Trump Violates Yet Another Norm, And Possibly The Law
The President teased the Jobs Report an hour before it was officially released. This was both a violation of Federal law, and yet another example of this President violating long-established norms governing how politicians are supposed to act.
Roughly an hour before the April Jobs Report was officially released this morning, Donald Trump posted a comment on Twitter stating he was “looking forward” to the release of today’s jobs report, while this may seem innocent enough it’s actually a violation of yet another norm of American politics and, potentially, of Federal law:
WASHINGTON — President Trump broke years of presidential protocol on Friday morning by posting a tweet that signaled a strong jobs report was on its way from the Labor Department an hour before the report was released.
The Bureau of Labor Statistics routinely releases its monthly employment report on the first Friday of the month. The night before, under longstanding tradition, the president and several senior administration officials — including the Treasury secretary and the chairman of the Council of Economic Advisers — are briefed on the numbers, which they are not supposed to disclose until the report is made public at 8:30 a.m. Eastern Time the next morning.
But Mr. Trump, who was briefed on the numbers Thursday evening, appeared to foreshadow the strength of the latest report on Friday morning on Twitter.
Social media users saw the message as evidence that Mr. Trump had seen the numbers, and that they were good. Sure enough, the report showed that the economy added 223,000 jobs in May, above forecasters’ expectations. The unemployment rate dipped to 3.8 percent — the lowest level in 18 years.
Larry Kudlow, the chairman of the National Economic Council, said that he had shared the jobs report on Thursday evening with the president but expressed no concern with Mr. Trump’s tweet on Friday morning.
“I don’t think he gave anything away, incidentally. I think this is all according to routine, law and custom,” Mr. Kudlow said on CNBC.
On Wall Street, where the 8:30 a.m. release on Jobs Friday is a major event for the markets each month, traders disagreed on whether the tweet actually moved prices, which fluctuate constantly and make it difficult to determine if any single event pushed them in one direction or another.
Washington has long tried to prevent market-moving data like the employment numbers from being prematurely released. In 1985, the White House Office of Management and Budget issued a rule governing the release of embargoed federal data like the jobs report, including a requirement that employees of the executive branch not comment publicly on the data until an hour after its release.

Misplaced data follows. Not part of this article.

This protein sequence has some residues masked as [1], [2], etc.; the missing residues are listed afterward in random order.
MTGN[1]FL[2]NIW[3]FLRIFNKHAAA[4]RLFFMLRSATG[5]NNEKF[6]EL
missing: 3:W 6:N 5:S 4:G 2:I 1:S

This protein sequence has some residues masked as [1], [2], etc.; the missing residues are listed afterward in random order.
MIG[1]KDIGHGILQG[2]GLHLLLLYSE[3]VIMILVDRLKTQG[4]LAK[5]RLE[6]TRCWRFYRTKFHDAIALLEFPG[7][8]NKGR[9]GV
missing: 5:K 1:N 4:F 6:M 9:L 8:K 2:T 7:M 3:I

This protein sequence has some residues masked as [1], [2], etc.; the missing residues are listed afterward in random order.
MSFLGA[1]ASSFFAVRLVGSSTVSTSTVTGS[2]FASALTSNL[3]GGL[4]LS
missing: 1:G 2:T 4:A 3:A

“All employees of the executive branch who receive prerelease distribution of information and data estimates as authorized above are responsible for assuring that there is no release prior to the official release time,” the rule states. “Except for members of the staff of the agency issuing the principal economic indicator who have been designated by the agency head to provide technical explanations of the data, employees of the executive branch shall not comment publicly on the data until at least one hour after the official release time.”
Here’s the Trump tweet in question:
Looking forward to seeing the employment numbers at 8:30 this morning.
— Donald J. Trump (@realDonaldTrump) June 1, 2018
And here’s what the relevant rule states in full:
All employees of the Executive Branch who receive prerelease distribution of information and data estimates as authorized above are responsible for assuring that there is no release prior to the official release time. Except for members of the staff of the agency issuing the principal economic indicator who have been designated by the agency head to provide technical explanations of the data, employees of the Executive Branch shall not comment publicly on the data until at least one hour after the official release time.
And, Trump’s Tweet does seem to have had at least some impact on the market in the hour before the report was released:
This is…unusual. Trump tweeted about jobs day at 7:21am EST, suggesting he knew the numbers would be surprisingly good. https://t.co/k35UPSEPI6 That’s how the market took it anyway, with U.S. yields taking a leg higher right after. Raises a lot of questions. pic.twitter.com/TcN9oLNYqU